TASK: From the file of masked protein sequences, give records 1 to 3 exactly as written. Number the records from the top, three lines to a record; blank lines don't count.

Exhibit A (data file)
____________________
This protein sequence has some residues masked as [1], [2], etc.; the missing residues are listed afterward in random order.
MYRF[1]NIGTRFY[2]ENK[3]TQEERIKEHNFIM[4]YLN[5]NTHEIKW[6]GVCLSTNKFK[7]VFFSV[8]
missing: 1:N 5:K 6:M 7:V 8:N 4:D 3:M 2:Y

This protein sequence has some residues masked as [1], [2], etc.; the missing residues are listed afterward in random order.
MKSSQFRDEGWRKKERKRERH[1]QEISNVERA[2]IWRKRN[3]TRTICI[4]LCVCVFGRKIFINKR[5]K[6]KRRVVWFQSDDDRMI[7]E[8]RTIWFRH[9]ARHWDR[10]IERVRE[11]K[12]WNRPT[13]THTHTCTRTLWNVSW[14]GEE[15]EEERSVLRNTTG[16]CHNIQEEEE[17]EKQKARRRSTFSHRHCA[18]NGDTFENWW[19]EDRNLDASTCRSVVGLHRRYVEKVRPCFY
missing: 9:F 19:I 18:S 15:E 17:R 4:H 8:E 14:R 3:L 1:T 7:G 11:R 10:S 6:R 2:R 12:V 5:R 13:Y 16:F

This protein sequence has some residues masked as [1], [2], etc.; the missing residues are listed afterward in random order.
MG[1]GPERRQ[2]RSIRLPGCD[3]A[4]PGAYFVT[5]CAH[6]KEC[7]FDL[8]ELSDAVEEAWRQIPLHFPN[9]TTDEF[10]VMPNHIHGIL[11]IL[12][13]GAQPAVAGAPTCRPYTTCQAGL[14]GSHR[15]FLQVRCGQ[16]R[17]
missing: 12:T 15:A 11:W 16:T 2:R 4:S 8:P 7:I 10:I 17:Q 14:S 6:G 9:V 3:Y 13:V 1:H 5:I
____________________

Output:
This protein sequence has some residues masked as [1], [2], etc.; the missing residues are listed afterward in random order.
MYRF[1]NIGTRFY[2]ENK[3]TQEERIKEHNFIM[4]YLN[5]NTHEIKW[6]GVCLSTNKFK[7]VFFSV[8]
missing: 1:N 5:K 6:M 7:V 8:N 4:D 3:M 2:Y

This protein sequence has some residues masked as [1], [2], etc.; the missing residues are listed afterward in random order.
MKSSQFRDEGWRKKERKRERH[1]QEISNVERA[2]IWRKRN[3]TRTICI[4]LCVCVFGRKIFINKR[5]K[6]KRRVVWFQSDDDRMI[7]E[8]RTIWFRH[9]ARHWDR[10]IERVRE[11]K[12]WNRPT[13]THTHTCTRTLWNVSW[14]GEE[15]EEERSVLRNTTG[16]CHNIQEEEE[17]EKQKARRRSTFSHRHCA[18]NGDTFENWW[19]EDRNLDASTCRSVVGLHRRYVEKVRPCFY
missing: 9:F 19:I 18:S 15:E 17:R 4:H 8:E 14:R 3:L 1:T 7:G 11:R 10:S 6:R 2:R 12:V 5:R 13:Y 16:F

This protein sequence has some residues masked as [1], [2], etc.; the missing residues are listed afterward in random order.
MG[1]GPERRQ[2]RSIRLPGCD[3]A[4]PGAYFVT[5]CAH[6]KEC[7]FDL[8]ELSDAVEEAWRQIPLHFPN[9]TTDEF[10]VMPNHIHGIL[11]IL[12][13]GAQPAVAGAPTCRPYTTCQAGL[14]GSHR[15]FLQVRCGQ[16]R[17]
missing: 12:T 15:A 11:W 16:T 2:R 4:S 8:P 7:I 10:I 17:Q 14:S 6:G 9:V 3:Y 13:V 1:H 5:I